Dear RosEXEC members,


My  assignment as part of the White Paper revision group is to suggest possible alternative priorities for addressing the key issues of the US Rosaceae industry.  I have made bulleted suggestions following the KEY issue below, and I would greatly appreciate your input about what I have suggested.  Please send your feedback via email before March 16.

The current Priorities for addressing KEY issues, that need updating, are

1.       Define and exploit the Rosaceae genome

2.       Enhance Rosaceae genomics database resources

3.       Revitalize U.S. Rosaceae breeding programs


·         Current KEY Issues for the U.S. Rosaceae Industry:

1.       Improve fresh and processed fruit quality, shelf life, and safety

2.       Reduce chemical pesticide use

3.       Decrease labor and energy costs of crop production

4.       Develop stress tolerant plants

Note that Jay has suggested revisions to this Key issue in an earlier email including changing the title to read “Ensure sustainability and adaptive agro-ecosystems in response to climate change.


Some suggestions I have for priorities for Rosaceae Genomics addressing the KEY issues are:

·         Facilitate exploitation of existing Rosaceae genomes by

a.       Developing collaborative, cooperative research teams across genera, which will enable more rapid recognition of genes important for each of the key issues that might then be exploited by other members of the Rosaceae.

b.      Cultivating and nourishing collaborations with laboratories already exploring related genes in highly developed model systems. This could include something like workshops or presentations on the “wonders of working with Rosaceae” that would be presented at all major meetings.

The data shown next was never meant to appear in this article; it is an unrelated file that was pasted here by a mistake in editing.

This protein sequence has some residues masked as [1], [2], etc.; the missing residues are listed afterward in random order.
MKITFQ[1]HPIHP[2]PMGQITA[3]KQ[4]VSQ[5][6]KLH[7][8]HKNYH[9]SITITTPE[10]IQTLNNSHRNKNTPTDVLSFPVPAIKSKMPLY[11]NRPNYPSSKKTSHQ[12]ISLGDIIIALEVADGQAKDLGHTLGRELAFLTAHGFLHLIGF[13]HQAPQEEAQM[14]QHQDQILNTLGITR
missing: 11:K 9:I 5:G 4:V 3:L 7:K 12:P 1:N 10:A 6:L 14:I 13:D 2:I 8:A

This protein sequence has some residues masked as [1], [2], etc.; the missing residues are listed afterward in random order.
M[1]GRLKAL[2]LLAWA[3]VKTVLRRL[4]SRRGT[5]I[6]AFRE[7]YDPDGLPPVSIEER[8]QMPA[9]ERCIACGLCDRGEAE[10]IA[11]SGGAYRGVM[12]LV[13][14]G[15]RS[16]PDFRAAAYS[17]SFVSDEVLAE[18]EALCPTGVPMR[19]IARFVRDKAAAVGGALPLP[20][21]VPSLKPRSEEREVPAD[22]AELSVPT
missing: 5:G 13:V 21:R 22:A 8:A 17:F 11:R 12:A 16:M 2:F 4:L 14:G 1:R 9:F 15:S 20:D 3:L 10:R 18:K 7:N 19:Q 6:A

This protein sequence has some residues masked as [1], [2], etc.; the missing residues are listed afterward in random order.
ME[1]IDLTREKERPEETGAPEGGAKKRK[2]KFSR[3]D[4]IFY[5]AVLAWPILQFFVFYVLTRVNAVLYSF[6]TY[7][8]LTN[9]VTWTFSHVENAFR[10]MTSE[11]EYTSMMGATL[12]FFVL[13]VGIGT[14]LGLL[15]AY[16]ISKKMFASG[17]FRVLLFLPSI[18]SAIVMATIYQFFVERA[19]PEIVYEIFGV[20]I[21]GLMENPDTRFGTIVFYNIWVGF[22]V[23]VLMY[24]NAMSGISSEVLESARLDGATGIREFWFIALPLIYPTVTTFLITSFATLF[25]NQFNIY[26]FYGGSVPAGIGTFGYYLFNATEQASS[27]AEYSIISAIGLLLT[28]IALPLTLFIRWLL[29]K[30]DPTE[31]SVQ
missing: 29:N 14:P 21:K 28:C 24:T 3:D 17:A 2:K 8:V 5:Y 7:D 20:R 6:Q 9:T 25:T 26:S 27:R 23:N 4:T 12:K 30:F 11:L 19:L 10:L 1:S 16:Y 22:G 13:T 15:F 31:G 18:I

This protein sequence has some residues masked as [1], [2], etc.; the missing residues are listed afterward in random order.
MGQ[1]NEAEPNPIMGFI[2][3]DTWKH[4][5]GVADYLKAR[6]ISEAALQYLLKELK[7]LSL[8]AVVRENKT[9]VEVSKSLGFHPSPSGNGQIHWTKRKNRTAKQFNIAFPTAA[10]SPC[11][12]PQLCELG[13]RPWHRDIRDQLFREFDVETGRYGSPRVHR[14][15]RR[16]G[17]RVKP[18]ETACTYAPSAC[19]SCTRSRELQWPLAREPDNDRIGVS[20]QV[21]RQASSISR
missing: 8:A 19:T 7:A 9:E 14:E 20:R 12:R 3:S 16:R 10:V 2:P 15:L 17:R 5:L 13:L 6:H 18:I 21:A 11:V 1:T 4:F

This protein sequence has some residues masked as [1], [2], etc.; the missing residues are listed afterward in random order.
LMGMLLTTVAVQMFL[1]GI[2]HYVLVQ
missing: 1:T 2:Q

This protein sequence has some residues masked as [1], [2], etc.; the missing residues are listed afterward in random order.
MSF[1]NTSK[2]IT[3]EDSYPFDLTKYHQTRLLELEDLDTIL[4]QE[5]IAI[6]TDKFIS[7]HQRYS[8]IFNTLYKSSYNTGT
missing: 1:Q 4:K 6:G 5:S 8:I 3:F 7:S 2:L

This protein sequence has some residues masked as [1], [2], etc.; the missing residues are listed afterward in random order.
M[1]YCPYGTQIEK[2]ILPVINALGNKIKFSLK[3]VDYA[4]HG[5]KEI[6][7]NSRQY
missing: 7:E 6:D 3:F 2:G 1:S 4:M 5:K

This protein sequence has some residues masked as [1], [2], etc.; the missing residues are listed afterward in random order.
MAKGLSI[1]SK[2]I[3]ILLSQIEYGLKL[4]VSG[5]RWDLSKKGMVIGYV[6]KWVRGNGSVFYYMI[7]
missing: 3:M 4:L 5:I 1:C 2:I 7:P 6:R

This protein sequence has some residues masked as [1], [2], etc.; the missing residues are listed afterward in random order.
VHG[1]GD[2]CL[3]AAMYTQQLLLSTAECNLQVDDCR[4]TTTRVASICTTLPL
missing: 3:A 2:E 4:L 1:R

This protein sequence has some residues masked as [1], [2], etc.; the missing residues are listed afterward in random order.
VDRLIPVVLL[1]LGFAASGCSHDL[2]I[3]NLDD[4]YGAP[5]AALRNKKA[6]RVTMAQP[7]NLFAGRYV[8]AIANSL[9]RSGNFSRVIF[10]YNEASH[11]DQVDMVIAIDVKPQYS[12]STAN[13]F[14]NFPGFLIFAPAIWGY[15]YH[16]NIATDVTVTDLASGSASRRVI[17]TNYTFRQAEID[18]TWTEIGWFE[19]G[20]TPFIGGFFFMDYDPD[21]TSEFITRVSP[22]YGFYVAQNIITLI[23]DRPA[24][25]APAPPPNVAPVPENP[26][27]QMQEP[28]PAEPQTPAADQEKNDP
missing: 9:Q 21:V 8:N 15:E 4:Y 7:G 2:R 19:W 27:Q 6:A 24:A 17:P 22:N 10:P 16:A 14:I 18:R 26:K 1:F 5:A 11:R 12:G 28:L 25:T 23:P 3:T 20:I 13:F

c.       Developing and standardizing a set of plant reference systems for testing gene function. This could actually include the use of Arabidopsis or tobacco as well as members of the Rosaceae, but we need to have some standards. The product of this priority might be an Rosaceae instruction manual of sorts.

d.      Continuing to support the development of databases and tools at the GDR to allow for easy comparative genomics, and easy access to the tremendous amount of transcriptomic data that is anticipated in the near future.

·         Improve cross-training and communication among Rosaceae researchers working in various aspects of the industry.

I’m thinking here that growers, packers, marketers, agronomists, engineers, geneticists, breeders, and basic researchers would benefit by understanding what it is that each other is capable of, is needing, and/or is dreaming about having.

This evolved somewhat from a recent visit to a packing house, and the desire by growers at a recent meeting to know what this genomics thing is going to do, or can do, for them.

·         Explore the available gene diversity in collections and wild populations for disease, pest, and abiotic stress resistance.

·         Initiate coordinated explorations of the proteomes of organs and tissues that contribute to growth and health of the plants/trees



I hope this email stimulates thought and discussion.



Janet Slovin, Ph.D.

Genetic Improvement of Fruit and Vegetables Laboratory USDA/ARS

10300 Baltimore Ave

Beltsville, MD 20705-2350

Tel: 301-504-5629

FAX: 301-504-5653

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